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Stair-climbing test: beyond the height
  1. Maria Rodriguez
  1. Department of Thoracic Surgery, Clinica Universidad de Navarra, Madrid, Spain
  1. Correspondence to Dr Maria Rodriguez, Department of Thoracic Surgery, Clinica Universidad de Navarra, Madrid 28027, Spain; mery.rodriguez.perez{at}

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Patient selection has contributed significantly to improve the incidence of postoperative complications after anatomical lung resection. Stair-climbing test is one of the low technology alternatives available, sometimes underused, to improve this selection. In the current issue, Boujibar and colleagues1 present the first systematic review and meta-analysis assessing stair-climbing test as a tool to predict postoperative complications after lung resection and to determine which patients require further high-technology cardiopulmonary evaluation.

Boujibar and colleagues describe the first systematic review and meta-analysis, which addresses the role of the stair-climbing test in predicting the incidence of postoperative complications after major lung resection.1 The authors conclude that achieved height during the stair-climbing test is a useful screening tool to decide whether a patient, due for thoracic surgery, needs further high-technology cardiopulmonary evaluation or can proceed directly to the operation. Despite the great heterogeneity of the six studies included in the meta-analysis, the authors were able to pool data regarding the altitude performance in metres to draw their conclusion. They conclude that the height achieved during the test, not the symptoms experienced nor the time invested, is the best predictor value of postoperative complications.1 Although the stair-climbing test is a cheap, well-validated preoperative assessment tool and its results (climbing time, power and achieved height)2 3 have been correlated with maximal oxygen uptake during exercise (VO2max), it is considerably underused.

As a follower of the American College of Chest Physicians (ACCP) guidelines on preoperative evaluation for lung resection,4 I have performed multiple symptom-limited stair-climbing tests. I have encountered recurring problems such as a lack of standardisation3 5 and a lack of a safe, controlled environment to perform the test—where complications can be managed, should they arise.6 Specifically, these limitations include different height of the steps; number of floors climbed; difficulty finding an appropriate staircase to perform the test; and need to treat any emergencies along the stairs. This has led other authors to modify the test,3 to develop low-technology tests performed in fully equipped laboratories6 or (what is worse) to skip any cardiopulmonary evaluation prior to surgery.7

Given this heterogeneity, both in clinical practice and clinical research, the robust analysis conducted by the authors is welcome. In addition, as the authors point out in their manuscript, thoracic surgeons are constantly improving surgical technique and developing less invasive approaches. These improvements have been shown to decrease the morbidity and mortality after lung resection and to improve long-term survival, even in patients with limited pulmonary reserve.8 However, to attribute these achievements only to the evolution of technology and surgical approaches would be unwise. It is likely to be a combination of improved preoperative patient selection, intraoperative techniques and postoperative care which leads to better outcomes.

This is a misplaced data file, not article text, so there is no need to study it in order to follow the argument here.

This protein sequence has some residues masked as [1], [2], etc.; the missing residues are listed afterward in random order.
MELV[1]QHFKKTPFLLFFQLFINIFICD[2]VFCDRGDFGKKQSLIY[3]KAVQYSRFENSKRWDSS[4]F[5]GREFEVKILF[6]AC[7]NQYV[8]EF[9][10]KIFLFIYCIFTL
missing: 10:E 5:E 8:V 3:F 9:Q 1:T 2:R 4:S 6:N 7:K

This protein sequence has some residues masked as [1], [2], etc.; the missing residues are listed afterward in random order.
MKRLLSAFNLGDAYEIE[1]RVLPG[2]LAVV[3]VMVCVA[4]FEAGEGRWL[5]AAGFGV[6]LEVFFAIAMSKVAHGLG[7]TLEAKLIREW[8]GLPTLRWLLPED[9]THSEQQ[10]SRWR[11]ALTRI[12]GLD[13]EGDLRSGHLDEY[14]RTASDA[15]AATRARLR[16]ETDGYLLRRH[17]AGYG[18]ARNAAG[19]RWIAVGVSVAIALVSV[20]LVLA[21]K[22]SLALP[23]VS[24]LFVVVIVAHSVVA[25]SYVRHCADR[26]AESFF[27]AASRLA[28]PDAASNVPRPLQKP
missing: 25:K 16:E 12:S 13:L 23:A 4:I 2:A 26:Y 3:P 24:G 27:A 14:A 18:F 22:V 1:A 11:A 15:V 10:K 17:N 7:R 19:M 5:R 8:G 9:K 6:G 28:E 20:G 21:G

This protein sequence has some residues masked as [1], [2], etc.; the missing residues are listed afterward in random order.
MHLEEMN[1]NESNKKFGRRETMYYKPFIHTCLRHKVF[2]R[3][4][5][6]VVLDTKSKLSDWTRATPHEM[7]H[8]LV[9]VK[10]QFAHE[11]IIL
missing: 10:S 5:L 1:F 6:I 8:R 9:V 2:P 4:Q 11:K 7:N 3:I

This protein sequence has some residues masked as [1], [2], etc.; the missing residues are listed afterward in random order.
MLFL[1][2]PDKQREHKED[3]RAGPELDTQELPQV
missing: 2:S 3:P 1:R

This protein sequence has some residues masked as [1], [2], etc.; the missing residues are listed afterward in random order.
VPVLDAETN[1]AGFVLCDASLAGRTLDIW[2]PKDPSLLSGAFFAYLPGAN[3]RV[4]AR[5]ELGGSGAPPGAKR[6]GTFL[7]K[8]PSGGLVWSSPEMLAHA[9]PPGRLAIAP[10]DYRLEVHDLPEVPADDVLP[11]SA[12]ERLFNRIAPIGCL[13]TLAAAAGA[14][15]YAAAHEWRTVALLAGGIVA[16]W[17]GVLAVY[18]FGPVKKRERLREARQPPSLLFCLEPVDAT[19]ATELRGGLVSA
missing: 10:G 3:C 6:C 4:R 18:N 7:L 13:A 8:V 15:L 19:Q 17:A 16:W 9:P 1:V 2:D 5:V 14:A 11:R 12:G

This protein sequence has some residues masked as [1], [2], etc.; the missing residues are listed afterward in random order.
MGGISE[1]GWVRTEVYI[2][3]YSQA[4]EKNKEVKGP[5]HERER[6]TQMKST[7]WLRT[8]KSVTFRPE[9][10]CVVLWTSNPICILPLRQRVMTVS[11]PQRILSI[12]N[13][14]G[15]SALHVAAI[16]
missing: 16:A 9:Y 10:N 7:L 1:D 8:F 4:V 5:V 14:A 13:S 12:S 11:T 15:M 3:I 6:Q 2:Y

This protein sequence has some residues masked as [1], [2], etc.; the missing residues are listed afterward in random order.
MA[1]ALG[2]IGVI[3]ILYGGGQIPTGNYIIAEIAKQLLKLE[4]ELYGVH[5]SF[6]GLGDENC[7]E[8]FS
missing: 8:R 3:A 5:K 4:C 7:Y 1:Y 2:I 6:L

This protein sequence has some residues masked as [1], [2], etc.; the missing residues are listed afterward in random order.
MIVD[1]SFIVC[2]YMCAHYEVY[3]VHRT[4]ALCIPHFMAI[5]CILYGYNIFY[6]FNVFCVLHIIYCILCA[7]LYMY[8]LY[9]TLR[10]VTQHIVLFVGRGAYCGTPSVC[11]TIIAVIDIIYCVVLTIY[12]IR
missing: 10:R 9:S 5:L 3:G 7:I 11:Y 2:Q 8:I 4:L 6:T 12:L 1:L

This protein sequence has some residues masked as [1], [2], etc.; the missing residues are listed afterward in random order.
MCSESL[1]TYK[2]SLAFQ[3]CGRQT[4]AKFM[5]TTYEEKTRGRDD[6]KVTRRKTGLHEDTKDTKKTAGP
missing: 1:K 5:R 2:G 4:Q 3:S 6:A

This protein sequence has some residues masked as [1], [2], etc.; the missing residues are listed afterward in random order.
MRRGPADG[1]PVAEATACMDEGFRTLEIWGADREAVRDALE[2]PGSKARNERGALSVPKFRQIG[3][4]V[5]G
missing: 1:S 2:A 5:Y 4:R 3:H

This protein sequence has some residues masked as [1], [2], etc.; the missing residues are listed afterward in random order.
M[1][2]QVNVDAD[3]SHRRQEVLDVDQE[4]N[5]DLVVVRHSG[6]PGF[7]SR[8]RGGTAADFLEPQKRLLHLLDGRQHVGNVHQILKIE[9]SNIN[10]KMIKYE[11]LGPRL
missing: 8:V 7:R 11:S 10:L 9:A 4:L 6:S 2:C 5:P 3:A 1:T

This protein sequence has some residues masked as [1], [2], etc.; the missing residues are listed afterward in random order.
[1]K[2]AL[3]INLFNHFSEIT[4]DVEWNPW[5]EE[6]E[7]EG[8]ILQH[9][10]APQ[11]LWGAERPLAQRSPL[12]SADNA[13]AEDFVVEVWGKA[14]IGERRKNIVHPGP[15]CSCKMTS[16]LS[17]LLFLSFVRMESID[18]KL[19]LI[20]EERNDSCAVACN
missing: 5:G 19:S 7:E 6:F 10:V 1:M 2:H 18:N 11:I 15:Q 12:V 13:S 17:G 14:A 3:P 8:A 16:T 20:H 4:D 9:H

The clinical and research community must continue to adapt guidelines in line with rapidly evolving clinical practice, where minimally invasive approaches are preferred, more sublobar resections are performed and limits are pushed to operate on patients traditionally considered inoperable.8 Practice standardisation and identification of patients at increased risk of morbidity and mortality after lung resection are among the main objectives of the ACCP guidelines. Their implementation, however, still leaves room for improvement.7 The same thoughts could be applied to the tests included in these guidelines. It does not matter how good their predictive value is, if they are not reproducible, cost-effective, easy to perform, safe for the patients and available to the clinicians, they will not be widely adopted.

The results of Boujibar and colleagues1 could have been affected by a number of confounding factors such as the different types of resections analysed, the lack of definition of the complications studied and the heterogeneous follow-up. However, their findings may help to refine stair-climbing test performance. The reduction of the climbed altitude threshold to 10 m from the 22 m recommended in the ACCP guidelines4 may ease the definitive implementation of stair-climbing test as a screening tool. This will allow better selection of those moderate-risk to high-risk surgical candidates that need further cardiopulmonary evaluation prior to anatomical lung resection.



  • Contributors MR contributed entirely to all aspects related to the current manuscript.

  • Funding The authors have not declared a specific grant for this research from any funding agency in the public, commercial or not-for-profit sectors.

  • Competing interests None declared.

  • Patient consent for publication Not required.

  • Provenance and peer review Commissioned; externally peer reviewed.

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